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Title: Risø  
Author: World Heritage Encyclopedia
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Subject: Konti–Skan, Wind power in Denmark, Neutron research facility
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Coordinates: 55°41′35″N 12°06′00″E / 55.693°N 12.100°E / 55.693; 12.100 Risø DTU National Laboratory for Sustainable Energy (Danish: Risø DTU Nationallaboratoriet for Bæredygtig Energi) was a scientific research organization north of Roskilde, Denmark. From 1 January 2008 it was made an institute under Technical University of Denmark. On 1 January 2007, the Technical University of Denmark merged with the Danish Institute for Food and Veterinary Research, the Danish Institute for Fisheries Research, Danish National Space Center, the Danish Transport Research Institute and Risø National Laboratory. Before this it was a research institute under the Danish Ministry of Science, Technology and Innovation and consisted of eight research departments: Biosystems, Polymer Department, Fuel Cells and Solid State Chemistry, Materials Research, Optics and Plasma Research, Radiation Research, Systems Analysis and Wind Energy.

On January 1, 2012, Risø DTU was dissolved, and the location is now called DTU Risø Campus and home to a number of DTU institutes.

The mission of Risø is "to create new knowledge based on world-class research, and to ensure that our knowledge is used to promote the development of an innovative and sustainable society" (from the web page).

Risø was founded in 1956, but not officially inaugurated until 1958. Niels Bohr played a key role in the founding of Risø and was chairman of the Nuclear Energy Commission charged to promote the peaceful use of nuclear power.[1]

The organization employs about 700 staff (660 man-years) as of 2005; the area of the grounds is over 2.6 square kilometres.

Risø is the site of three research nuclear reactors: DR-1, DR-2 and DR-3. DR-3 is a DIDO class nuclear reactor. All reactors are shut down and undergoing decommissioning.

Risø is today particularly noted for its involvement in wind energy and solid-oxide fuel cells.

Risø has strong competences in climate change effects studies and has "state of the art" facilities for realistic climate change experiments and monitoring. These include:

  • RERAF (Risø Environmental Risk Assessment facility) - a phytotrone controlled environment growth facility.
  • Sorø beech forest. A field station in an 80-year-old beech forest measuring carbon inputs, outputs and turnover processes by advanced techniques (e.g. eddy covariance).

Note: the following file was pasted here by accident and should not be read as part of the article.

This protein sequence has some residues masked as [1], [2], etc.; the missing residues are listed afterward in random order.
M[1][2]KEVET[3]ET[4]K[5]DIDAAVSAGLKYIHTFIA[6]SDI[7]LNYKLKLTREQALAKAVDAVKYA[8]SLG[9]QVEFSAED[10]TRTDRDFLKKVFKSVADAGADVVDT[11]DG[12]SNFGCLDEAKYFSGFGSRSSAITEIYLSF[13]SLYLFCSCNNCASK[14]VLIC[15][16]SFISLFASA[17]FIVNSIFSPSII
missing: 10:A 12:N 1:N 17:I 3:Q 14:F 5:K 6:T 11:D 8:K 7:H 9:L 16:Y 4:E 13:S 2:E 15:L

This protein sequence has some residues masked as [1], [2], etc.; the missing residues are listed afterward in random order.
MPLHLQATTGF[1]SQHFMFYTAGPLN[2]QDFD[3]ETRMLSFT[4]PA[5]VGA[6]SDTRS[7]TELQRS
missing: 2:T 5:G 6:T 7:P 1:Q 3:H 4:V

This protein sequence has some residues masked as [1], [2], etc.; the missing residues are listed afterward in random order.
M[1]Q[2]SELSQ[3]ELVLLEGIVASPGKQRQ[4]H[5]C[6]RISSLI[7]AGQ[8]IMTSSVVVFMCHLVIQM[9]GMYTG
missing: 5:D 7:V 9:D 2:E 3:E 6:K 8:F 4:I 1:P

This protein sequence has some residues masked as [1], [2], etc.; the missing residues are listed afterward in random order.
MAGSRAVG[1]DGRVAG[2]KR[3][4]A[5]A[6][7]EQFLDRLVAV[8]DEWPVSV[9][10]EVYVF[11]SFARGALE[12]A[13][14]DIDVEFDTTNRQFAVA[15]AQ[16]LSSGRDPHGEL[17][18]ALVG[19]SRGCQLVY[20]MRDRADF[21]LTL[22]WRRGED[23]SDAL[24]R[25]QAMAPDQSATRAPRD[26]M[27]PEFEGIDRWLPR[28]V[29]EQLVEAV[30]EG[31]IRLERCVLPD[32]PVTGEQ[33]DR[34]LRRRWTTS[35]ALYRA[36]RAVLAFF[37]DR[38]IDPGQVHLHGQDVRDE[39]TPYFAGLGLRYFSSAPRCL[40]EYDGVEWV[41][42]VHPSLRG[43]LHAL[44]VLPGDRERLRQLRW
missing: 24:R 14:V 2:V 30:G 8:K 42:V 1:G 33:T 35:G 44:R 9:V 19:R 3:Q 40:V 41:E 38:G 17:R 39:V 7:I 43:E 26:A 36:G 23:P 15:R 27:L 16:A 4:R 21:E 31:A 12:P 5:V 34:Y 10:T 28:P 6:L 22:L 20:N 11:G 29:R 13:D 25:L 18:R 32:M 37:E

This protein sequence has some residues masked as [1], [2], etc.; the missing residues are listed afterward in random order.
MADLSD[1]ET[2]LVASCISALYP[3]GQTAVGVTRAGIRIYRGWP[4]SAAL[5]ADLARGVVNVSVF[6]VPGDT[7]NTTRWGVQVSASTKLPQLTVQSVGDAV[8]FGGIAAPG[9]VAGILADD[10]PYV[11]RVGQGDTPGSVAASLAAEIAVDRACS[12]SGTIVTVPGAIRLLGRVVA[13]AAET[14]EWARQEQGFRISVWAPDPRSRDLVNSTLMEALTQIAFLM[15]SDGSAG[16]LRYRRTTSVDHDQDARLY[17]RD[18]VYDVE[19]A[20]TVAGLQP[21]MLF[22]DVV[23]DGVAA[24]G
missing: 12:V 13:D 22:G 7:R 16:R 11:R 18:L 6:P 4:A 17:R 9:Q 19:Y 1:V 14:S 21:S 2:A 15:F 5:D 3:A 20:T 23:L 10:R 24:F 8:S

• CLIMAITE - Climate change effects on biological processes in terrestrial ecosystems. A field scale climate change experiment conducting multifactor experiments with elevated CO2, night time warming and altered precipitation.

Collaborators and users

  • National Environmental Research Institute of Denmark (Danish: Danmarks Miljøundersøgelser (DMU)) The Risø area also house National Environmental Research Institute (NERI) part of the Danish University of Aarhus. NERI is "an independent research faculty under University of Aarhus. NERI undertakes scientific consultancy work, monitoring of nature and the environment as well as applied and strategic research. NERI’s task is to establish a scientific foundation for environmental policy decisions"
  • DTU Fotonik also use some of the facilities, as a part of the Optics and Plasma Research department was transferred this institute as part of the merger.


Wind Atlas Analysis and Application Program (WAsP) is a tool used in the wind energy industry to simulate wind flow over terrain and estimate the long-term energy production of wind turbines and wind farms. It has been in development by Risø National Laboratory for over 25 years, and runs on PCs using Microsoft Windows. The name WAsP is short for WAAAP ("W, some As, and a P"), the acronym of the software name. Current version is 10.2.[2]

See also

External links

  • The official site of Risø
  • The official site of NERI
  • Page for foreign employees starting work at Risø


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